The first batch of India's indigenously built state-of-the-art T-90 main battle tanks, with features like protection from nuclear attack, were handed over to the army at a function in Avadi near Chennai on Monday. The batch of ten tanks, each costing around Rs 14-15 crore, rolled out of the Heavy Vehicles Factory (HVF), Avadi and were inducted into the army by Minister of state for Defence M M Pallam Raju.
The HVF plans to produce 100 tanks per year. Indian army [ Images ] has already around 700 of these frontline tanks in service and contract has been signed for purchase of another 400 off the shelf. The tanks have features like capability to fire guided missiles, in addition to the conventional ammunition, using the same main gun barrel and a guided weapons system and ballistic computer facilties to ensure accurate firing of both conventional ammunition and guided missiles.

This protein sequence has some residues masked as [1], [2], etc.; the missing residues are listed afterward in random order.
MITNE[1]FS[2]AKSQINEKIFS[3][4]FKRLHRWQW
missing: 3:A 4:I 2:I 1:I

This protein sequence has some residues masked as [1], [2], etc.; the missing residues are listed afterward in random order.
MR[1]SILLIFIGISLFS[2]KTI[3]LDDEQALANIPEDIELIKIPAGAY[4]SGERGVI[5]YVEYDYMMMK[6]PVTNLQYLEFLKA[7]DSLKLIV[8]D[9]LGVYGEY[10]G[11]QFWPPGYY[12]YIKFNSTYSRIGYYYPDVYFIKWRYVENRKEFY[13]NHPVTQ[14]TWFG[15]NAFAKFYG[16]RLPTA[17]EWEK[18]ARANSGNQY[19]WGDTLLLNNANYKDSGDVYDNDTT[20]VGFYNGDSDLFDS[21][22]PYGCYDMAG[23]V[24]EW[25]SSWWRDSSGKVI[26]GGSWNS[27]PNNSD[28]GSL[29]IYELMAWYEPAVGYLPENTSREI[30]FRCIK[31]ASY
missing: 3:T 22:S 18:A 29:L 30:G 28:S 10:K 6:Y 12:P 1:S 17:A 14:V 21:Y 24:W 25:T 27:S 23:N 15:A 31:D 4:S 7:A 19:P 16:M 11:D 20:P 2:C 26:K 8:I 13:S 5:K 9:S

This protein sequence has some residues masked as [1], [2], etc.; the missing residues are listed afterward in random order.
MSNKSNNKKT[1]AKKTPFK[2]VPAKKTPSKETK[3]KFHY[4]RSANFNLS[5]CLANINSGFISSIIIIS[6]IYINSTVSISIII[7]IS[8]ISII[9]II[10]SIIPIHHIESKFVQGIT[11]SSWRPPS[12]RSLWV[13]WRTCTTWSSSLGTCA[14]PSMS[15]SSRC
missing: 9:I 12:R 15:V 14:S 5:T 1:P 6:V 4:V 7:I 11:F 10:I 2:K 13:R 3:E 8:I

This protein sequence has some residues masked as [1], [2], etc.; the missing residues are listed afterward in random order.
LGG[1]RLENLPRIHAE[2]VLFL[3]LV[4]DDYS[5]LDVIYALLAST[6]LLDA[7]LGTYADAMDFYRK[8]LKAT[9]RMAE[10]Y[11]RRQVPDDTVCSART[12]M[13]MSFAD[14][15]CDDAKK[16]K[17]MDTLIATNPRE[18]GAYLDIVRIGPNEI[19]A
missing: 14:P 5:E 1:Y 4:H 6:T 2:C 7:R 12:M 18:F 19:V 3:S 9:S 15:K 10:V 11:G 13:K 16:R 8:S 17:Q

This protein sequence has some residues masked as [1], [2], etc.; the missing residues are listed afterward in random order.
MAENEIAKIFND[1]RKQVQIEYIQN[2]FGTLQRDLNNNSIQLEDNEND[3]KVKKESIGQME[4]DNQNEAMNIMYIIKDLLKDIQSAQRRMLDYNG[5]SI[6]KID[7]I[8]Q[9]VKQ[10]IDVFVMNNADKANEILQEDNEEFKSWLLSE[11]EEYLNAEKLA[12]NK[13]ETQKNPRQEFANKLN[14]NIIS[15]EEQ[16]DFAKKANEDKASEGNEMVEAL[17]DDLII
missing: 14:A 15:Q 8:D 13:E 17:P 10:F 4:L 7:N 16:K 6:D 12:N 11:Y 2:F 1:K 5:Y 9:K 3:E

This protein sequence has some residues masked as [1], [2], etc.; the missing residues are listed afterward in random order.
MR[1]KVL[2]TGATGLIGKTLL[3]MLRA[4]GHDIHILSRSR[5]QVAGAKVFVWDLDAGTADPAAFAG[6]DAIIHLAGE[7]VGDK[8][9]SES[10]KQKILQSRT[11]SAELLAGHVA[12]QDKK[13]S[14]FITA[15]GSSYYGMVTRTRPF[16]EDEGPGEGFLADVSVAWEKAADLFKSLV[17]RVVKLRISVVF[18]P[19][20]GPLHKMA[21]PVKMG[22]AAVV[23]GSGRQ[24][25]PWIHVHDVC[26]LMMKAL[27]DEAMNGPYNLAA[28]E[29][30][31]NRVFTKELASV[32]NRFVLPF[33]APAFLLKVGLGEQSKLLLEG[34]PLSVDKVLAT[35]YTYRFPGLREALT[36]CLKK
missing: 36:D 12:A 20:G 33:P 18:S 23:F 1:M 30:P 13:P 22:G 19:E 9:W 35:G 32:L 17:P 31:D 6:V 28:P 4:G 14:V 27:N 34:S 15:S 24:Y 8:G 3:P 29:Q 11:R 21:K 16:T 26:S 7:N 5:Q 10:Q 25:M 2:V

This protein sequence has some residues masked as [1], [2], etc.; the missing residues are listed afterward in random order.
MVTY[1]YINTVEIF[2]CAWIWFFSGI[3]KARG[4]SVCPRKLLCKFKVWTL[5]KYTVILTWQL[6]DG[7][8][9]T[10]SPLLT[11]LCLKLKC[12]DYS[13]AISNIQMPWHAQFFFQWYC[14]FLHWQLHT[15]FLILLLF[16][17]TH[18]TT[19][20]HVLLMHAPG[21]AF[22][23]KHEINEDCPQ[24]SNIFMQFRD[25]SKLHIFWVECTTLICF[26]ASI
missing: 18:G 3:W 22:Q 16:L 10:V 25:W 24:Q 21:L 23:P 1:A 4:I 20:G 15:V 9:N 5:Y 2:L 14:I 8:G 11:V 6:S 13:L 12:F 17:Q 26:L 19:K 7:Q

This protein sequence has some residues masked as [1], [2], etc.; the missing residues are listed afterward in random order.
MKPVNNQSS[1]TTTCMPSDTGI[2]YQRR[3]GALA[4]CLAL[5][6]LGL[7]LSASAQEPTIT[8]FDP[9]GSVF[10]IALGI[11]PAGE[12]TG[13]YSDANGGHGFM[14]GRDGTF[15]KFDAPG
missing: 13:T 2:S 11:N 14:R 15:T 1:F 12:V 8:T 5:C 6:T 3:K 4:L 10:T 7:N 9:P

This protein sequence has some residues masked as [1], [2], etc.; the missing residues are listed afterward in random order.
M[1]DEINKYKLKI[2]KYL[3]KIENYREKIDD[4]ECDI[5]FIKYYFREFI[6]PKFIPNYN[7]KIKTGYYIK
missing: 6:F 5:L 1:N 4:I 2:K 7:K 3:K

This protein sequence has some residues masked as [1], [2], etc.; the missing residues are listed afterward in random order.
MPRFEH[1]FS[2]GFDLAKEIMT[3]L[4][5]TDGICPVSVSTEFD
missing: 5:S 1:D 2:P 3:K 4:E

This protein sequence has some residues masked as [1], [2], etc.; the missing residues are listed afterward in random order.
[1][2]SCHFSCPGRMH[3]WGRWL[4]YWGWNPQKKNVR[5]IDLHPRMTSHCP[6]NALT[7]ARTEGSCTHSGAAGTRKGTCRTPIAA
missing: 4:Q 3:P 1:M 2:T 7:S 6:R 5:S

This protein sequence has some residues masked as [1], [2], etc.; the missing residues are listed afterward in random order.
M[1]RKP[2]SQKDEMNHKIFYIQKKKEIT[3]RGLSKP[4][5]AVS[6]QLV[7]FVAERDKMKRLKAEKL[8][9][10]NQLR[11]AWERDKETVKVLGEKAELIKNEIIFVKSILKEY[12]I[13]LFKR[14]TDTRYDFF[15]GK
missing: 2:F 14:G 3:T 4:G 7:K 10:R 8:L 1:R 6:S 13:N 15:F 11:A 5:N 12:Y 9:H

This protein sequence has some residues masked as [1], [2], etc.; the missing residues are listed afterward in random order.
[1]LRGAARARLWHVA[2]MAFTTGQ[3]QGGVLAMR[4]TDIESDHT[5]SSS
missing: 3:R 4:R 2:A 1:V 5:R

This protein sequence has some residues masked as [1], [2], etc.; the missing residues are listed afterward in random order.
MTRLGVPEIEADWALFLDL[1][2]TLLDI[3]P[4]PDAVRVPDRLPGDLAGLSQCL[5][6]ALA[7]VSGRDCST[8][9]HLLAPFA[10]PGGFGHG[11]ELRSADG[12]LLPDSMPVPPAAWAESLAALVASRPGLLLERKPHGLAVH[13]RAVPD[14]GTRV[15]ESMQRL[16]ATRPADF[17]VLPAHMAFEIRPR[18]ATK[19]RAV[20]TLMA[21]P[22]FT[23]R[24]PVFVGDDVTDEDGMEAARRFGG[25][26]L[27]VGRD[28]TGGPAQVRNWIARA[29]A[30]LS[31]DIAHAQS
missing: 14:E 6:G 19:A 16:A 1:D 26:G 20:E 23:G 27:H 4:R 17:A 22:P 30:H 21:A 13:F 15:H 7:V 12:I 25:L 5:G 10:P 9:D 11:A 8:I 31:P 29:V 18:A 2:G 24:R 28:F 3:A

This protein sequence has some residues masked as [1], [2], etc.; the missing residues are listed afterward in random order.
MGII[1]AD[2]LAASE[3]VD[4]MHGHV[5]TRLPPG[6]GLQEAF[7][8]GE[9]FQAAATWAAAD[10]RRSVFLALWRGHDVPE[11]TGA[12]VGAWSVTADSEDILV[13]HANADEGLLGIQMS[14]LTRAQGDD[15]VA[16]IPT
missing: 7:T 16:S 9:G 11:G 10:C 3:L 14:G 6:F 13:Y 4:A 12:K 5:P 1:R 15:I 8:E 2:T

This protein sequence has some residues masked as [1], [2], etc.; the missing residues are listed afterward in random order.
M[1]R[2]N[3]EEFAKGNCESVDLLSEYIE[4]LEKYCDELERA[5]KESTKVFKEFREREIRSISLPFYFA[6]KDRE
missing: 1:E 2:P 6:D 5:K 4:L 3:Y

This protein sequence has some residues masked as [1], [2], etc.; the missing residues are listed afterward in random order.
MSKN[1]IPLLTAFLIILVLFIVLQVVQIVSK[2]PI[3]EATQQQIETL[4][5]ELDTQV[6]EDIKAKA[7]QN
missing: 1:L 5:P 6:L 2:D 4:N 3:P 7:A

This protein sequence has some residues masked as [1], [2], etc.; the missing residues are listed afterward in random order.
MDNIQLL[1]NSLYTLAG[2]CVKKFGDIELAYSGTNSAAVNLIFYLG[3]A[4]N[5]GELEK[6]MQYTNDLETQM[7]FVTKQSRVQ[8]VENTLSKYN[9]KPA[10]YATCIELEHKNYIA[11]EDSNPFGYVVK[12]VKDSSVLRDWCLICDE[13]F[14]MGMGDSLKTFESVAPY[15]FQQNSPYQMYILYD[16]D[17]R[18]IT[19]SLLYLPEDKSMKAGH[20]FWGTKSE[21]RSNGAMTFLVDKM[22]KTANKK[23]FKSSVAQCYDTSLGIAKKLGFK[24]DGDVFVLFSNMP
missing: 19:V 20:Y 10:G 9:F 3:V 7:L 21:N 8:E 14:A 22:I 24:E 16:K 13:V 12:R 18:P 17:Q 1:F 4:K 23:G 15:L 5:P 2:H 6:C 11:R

"The tank has advanced protection system to protect crew and equipment from chemical, biological and radioactive (nuclear) attack," an official release said. It is equipped with 125 mm smooth bore gun, 12.7 mm anti-aircraft machine gun and 7.62 mm co-axial machine gun supported with high accuracy sighting systems, and automatic loader for higher firing rate, it said.
Raju said the induction of the tanks was an "important milestone" for the Indian army and a step towards attaining self-sufficiency in its preparedness. "The overall objective is to ensure self-sufficiency in defense preparedness to the maximum possible (extent). The Defence Research and Development Organiusation and the Ordnance Factories Board are working in this regard," Raju said. However, he said that the idea was "not to be completely indigenous as we want to integrate into the system the best what is internationally available." To a query on threat perception emanating from sea post Mumbai-attacks, Raju said, "we are adequately prepared to meet any threat perception."
Image: The Indian Army's Bheeshma T-90 S/SK tank is displayed during the Army Day parade in New Delhi [ Images ].
Photograph: B Mathur/Reuters